Every Sunday, Americans gather to watch football. The one thing we all (it seems) have in common is this Sunday ritual. When Dr. King called Sunday the most segregated day in America, he couldn’t have imagined the unifying force football would become. It dominates popular culture and conversation in a way few other forces can. In fact, of the 50 most popular programs last year, 90% of them were professional football games. Perhaps, in a world of DVRs and on-demand programming, football may be our last shared live event.
We’ve found a variety of ways to enjoy our shared obsession, from tailgating to fantasy football. Recently, a new way to enjoy football has dominated every commercial break, ESPN segment, and preview article: daily fantasy sports. Daily fantasy sports is similar to fantasy football, but it’s a weekly rather than being a season-long experience. Nevada just declared it “gambling,” which is an interesting development for the rest of the country. If you’re curious about it, this article explains what it is, why it’s controversial and outlines its potential pitfalls.
Daily Fantasy Sports – what is it?
For fantasy football enthusiasts, daily fantasy sports seem like a natural evolution. Traditional season-long fantasy football has some major issues. For instance, a single injury can ruin a season and no two leagues have the same rules. In addition, the whole season can swing from a waiver wire pickup of an unknown running back. Most of these issues are rectified by a universal scoring and the one-week duration from sites like FanDuel and DraftKings. If your fantasy football season has gone awry, joining a daily fantasy sports league can seemingly ease the pain. In addition, if your fantasy season is going great, daily fantasy sports can be an appealing way to win money.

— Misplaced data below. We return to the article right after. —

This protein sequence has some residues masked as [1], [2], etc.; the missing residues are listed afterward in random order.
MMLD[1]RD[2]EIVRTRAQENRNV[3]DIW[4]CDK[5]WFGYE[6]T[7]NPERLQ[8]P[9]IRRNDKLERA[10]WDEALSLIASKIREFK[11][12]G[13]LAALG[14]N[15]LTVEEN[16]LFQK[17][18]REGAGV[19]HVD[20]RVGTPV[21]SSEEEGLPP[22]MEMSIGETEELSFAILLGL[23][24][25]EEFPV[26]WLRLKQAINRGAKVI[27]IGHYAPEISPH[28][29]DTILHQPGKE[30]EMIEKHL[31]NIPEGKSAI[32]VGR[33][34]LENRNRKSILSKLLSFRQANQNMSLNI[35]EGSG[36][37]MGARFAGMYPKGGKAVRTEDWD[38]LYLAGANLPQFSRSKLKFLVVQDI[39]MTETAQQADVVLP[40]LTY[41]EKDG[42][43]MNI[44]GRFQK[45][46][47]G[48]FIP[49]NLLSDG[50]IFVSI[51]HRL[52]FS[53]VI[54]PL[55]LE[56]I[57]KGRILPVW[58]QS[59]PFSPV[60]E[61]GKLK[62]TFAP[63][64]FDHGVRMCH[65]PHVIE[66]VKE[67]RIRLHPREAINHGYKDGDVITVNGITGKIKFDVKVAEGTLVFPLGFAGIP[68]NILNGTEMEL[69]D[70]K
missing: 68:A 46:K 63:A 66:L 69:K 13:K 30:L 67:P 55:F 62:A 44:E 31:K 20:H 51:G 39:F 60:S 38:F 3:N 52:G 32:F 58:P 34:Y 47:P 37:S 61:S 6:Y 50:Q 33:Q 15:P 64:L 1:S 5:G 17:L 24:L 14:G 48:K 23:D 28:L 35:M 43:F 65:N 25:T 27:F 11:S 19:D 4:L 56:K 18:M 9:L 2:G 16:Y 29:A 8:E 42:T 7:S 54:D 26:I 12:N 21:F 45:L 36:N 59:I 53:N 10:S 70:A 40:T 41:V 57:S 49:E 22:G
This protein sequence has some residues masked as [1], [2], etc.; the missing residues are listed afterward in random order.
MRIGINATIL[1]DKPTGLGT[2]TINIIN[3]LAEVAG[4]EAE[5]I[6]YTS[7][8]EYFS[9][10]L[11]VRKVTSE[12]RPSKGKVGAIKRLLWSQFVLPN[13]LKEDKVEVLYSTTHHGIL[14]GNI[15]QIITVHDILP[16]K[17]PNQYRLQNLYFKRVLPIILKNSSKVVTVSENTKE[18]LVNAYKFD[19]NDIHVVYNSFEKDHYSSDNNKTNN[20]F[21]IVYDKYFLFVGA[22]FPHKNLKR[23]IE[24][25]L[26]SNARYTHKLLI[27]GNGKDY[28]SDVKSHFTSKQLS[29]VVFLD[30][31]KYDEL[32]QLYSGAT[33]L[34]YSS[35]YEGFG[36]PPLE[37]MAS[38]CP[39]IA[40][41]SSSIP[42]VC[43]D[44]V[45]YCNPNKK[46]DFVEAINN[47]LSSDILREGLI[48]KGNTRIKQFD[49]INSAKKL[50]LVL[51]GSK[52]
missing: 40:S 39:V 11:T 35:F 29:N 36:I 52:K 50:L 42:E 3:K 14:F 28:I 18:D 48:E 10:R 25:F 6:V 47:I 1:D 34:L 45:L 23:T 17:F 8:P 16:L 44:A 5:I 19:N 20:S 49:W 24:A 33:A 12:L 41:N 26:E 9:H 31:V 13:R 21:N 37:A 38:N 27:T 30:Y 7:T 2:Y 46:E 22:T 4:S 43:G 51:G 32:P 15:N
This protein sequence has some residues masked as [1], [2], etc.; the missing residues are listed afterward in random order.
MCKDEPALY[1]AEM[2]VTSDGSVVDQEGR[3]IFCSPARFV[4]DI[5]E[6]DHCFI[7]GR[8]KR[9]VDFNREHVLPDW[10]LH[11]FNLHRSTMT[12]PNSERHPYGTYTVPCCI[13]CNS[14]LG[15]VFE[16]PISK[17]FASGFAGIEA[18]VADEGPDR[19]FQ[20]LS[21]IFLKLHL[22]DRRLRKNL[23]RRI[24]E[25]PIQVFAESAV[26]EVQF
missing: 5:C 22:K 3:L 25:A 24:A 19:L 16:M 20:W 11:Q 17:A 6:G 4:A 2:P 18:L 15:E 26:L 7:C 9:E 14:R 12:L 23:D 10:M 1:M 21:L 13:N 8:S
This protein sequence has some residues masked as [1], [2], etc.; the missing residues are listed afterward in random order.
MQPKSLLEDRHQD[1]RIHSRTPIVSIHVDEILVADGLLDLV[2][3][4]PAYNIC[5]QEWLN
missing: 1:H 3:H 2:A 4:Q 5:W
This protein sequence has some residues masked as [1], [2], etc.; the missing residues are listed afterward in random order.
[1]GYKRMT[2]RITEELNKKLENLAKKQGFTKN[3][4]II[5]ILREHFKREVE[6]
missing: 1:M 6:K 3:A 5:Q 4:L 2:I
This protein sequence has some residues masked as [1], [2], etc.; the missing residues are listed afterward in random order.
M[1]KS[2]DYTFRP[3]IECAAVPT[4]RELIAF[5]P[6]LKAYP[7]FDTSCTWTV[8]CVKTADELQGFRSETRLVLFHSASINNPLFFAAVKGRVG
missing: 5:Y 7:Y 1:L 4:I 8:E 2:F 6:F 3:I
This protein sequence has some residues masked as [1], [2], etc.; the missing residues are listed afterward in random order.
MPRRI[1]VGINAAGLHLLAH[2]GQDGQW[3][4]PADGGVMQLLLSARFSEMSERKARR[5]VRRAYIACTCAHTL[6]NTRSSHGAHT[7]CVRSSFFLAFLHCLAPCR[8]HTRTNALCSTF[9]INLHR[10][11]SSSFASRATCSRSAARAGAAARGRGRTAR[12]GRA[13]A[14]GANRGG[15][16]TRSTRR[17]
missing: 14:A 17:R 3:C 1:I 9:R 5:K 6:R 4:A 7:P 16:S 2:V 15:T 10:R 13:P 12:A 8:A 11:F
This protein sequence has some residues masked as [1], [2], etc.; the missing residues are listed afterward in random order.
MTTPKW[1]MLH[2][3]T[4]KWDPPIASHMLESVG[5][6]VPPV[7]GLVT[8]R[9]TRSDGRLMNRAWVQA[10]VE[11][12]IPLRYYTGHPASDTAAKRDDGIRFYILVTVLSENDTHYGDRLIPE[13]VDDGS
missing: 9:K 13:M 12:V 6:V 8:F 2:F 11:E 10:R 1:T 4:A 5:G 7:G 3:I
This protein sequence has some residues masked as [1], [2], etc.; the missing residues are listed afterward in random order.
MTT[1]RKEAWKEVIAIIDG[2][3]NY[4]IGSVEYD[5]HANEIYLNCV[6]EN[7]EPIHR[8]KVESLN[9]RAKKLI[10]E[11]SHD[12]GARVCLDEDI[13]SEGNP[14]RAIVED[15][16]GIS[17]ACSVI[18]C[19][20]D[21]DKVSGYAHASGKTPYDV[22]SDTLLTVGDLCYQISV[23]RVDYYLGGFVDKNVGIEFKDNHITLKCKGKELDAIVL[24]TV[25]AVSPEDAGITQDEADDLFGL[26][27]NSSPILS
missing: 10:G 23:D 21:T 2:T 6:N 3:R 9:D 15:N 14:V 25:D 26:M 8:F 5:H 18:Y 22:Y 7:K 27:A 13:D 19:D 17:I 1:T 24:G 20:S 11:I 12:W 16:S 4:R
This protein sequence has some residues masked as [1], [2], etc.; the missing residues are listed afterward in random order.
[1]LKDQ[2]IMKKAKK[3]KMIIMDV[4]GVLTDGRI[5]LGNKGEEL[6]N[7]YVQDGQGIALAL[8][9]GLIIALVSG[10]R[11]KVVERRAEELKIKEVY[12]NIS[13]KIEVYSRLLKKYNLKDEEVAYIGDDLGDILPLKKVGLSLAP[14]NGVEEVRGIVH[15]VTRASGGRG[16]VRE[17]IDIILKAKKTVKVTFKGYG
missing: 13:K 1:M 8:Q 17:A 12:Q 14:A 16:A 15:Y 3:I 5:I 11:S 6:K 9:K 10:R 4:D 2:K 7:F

Why is it controversial?
The controversial issue, of course, centers around money, because it currently exists in a legal gray area. While it may look like gambling, it emphasizes skill over luck, so it is not technically gambling. While the state of Nevada has ruled daily fantasy sports as such, that doesn’t change a whole lot, since gambling is legal in that state.
Fantasy football players know that success requires both luck and skill, which is why this issue is so sensitive. For instance, if Cleveland’s tight end catches a touchdown with his knees, that’s worth a lot of points, but it is unlikely anyone who selected him had predicted such a play. Similarly, when the booth reviews a potential fumble at the goal line, it can be worth enough points to swing a match up from victory to defeat – a touchdown is worth 6 more points than a fumble in most leagues, which is a substantial amount. That booth review can take several minutes to determine the result of a play that consisted of a split second or a few inches.
At the same time, there is a lot of skill in determining which quarterback/receiver tandem will hook up for multiple scores or which defense is undervalued each week. Because of these random occurrences, fantasy sports is what economists and game theorists refer to as a “knapsack problem” because it considers each player – in effect – a weighted random number generator.
What do the numbers say?
The MIT Sloan conference is dedicated to advanced analytical research into sports, and if you’re the kind of person who watches football with a spreadsheet open you may believe skill outweighs luck. However, one of the most interesting things about fantasy football is that the more skilled players tend to think the game is driven by luck while the less skilled think it’s driven by skill. Matthew Berry of ESPN, one of the biggest names in fantasy sports, has argued for years that fantasy players should view each player as a lottery ticket and collect as many as they can, while his colleague at ESPN, Tristan Cockroft, has created what he calls “Fantasy Consistency Ratings” to account for the random variance from week to week.
What are the potential pitfalls?
The issue remains whether the pursuit is more similar to free fantasy football leagues or sports gambling. Congress will have to decide, it appears. Powerful lobbying groups already exist to benefit daily fantasy sports, so the sites may remain legal for a while. Before you spend $200 to get a “free” entry, however, it’s a good idea to remember that even if daily fantasy sports isn’t gambling, it’s still a way to spend money. It can make an otherwise dull football game between two lackluster teams into something more exciting, but it can also fall nicely into a perfectly legal space where powerful people profit by exploiting human addictions.
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